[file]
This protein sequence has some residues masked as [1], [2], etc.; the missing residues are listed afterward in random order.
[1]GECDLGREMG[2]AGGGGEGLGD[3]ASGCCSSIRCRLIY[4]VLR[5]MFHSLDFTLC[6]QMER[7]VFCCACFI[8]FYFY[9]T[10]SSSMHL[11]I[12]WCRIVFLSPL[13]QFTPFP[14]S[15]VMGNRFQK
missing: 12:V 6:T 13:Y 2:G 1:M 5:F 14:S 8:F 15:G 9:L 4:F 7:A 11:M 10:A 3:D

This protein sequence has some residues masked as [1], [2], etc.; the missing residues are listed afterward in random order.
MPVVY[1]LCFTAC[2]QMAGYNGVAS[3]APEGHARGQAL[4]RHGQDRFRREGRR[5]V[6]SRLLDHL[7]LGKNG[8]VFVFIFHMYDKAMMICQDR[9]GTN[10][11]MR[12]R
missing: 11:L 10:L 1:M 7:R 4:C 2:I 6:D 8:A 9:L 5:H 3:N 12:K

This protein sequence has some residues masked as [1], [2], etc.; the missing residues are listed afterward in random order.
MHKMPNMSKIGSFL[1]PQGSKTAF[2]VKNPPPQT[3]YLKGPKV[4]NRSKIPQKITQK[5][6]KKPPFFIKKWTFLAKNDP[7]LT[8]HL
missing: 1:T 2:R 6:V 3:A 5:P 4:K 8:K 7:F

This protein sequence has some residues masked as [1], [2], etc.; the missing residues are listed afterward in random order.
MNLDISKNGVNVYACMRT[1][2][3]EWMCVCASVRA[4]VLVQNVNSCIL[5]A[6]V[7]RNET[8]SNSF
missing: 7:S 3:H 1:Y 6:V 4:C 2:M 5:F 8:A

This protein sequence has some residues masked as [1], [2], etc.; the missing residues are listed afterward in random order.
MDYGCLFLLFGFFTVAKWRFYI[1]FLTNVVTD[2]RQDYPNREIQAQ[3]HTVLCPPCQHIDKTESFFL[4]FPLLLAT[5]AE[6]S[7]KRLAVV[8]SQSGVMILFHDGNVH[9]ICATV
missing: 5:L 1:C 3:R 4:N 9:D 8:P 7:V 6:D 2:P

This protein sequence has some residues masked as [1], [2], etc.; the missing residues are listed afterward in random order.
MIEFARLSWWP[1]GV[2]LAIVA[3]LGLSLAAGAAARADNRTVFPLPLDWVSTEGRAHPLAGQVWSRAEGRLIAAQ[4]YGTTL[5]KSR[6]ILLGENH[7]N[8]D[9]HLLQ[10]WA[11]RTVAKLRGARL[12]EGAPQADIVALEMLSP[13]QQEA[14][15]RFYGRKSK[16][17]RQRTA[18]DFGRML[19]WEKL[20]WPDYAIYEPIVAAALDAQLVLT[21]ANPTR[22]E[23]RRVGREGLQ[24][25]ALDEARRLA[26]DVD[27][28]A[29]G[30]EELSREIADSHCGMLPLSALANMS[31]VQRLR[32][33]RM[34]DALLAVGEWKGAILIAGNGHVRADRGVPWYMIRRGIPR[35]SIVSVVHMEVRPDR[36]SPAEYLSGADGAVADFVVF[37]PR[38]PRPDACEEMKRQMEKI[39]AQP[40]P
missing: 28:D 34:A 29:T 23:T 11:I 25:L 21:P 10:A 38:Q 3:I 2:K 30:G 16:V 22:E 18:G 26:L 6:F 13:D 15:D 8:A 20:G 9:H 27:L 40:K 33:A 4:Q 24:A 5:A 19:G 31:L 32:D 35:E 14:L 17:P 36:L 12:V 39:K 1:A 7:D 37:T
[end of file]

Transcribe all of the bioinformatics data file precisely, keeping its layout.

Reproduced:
This protein sequence has some residues masked as [1], [2], etc.; the missing residues are listed afterward in random order.
[1]GECDLGREMG[2]AGGGGEGLGD[3]ASGCCSSIRCRLIY[4]VLR[5]MFHSLDFTLC[6]QMER[7]VFCCACFI[8]FYFY[9]T[10]SSSMHL[11]I[12]WCRIVFLSPL[13]QFTPFP[14]S[15]VMGNRFQK
missing: 12:V 6:T 13:Y 2:G 1:M 5:F 14:S 8:F 15:G 9:L 4:F 7:A 11:M 10:A 3:D

This protein sequence has some residues masked as [1], [2], etc.; the missing residues are listed afterward in random order.
MPVVY[1]LCFTAC[2]QMAGYNGVAS[3]APEGHARGQAL[4]RHGQDRFRREGRR[5]V[6]SRLLDHL[7]LGKNG[8]VFVFIFHMYDKAMMICQDR[9]GTN[10][11]MR[12]R
missing: 11:L 10:L 1:M 7:R 4:C 2:I 6:D 8:A 9:L 5:H 3:N 12:K

This protein sequence has some residues masked as [1], [2], etc.; the missing residues are listed afterward in random order.
MHKMPNMSKIGSFL[1]PQGSKTAF[2]VKNPPPQT[3]YLKGPKV[4]NRSKIPQKITQK[5][6]KKPPFFIKKWTFLAKNDP[7]LT[8]HL
missing: 1:T 2:R 6:V 3:A 5:P 4:K 8:K 7:F

This protein sequence has some residues masked as [1], [2], etc.; the missing residues are listed afterward in random order.
MNLDISKNGVNVYACMRT[1][2][3]EWMCVCASVRA[4]VLVQNVNSCIL[5]A[6]V[7]RNET[8]SNSF
missing: 7:S 3:H 1:Y 6:V 4:C 2:M 5:F 8:A

This protein sequence has some residues masked as [1], [2], etc.; the missing residues are listed afterward in random order.
MDYGCLFLLFGFFTVAKWRFYI[1]FLTNVVTD[2]RQDYPNREIQAQ[3]HTVLCPPCQHIDKTESFFL[4]FPLLLAT[5]AE[6]S[7]KRLAVV[8]SQSGVMILFHDGNVH[9]ICATV
missing: 5:L 1:C 3:R 4:N 9:D 8:P 7:V 6:D 2:P

This protein sequence has some residues masked as [1], [2], etc.; the missing residues are listed afterward in random order.
MIEFARLSWWP[1]GV[2]LAIVA[3]LGLSLAAGAAARADNRTVFPLPLDWVSTEGRAHPLAGQVWSRAEGRLIAAQ[4]YGTTL[5]KSR[6]ILLGENH[7]N[8]D[9]HLLQ[10]WA[11]RTVAKLRGARL[12]EGAPQADIVALEMLSP[13]QQEA[14][15]RFYGRKSK[16][17]RQRTA[18]DFGRML[19]WEKL[20]WPDYAIYEPIVAAALDAQLVLT[21]ANPTR[22]E[23]RRVGREGLQ[24][25]ALDEARRLA[26]DVD[27][28]A[29]G[30]EELSREIADSHCGMLPLSALANMS[31]VQRLR[32][33]RM[34]DALLAVGEWKGAILIAGNGHVRADRGVPWYMIRRGIPR[35]SIVSVVHMEVRPDR[36]SPAEYLSGADGAVADFVVF[37]PR[38]PRPDACEEMKRQMEKI[39]AQP[40]P
missing: 28:D 34:A 29:T 23:T 11:I 25:L 21:P 10:A 38:Q 3:I 2:K 30:G 16:V 22:E 18:G 26:L 6:F 13:D 15:D 8:A 20:G 9:H 27:L 40:K 33:A 4:Q 24:A 5:A 19:G 31:L 32:D 35:E 14:L 17:P 36:L 12:V 39:K 1:A 7:D 37:T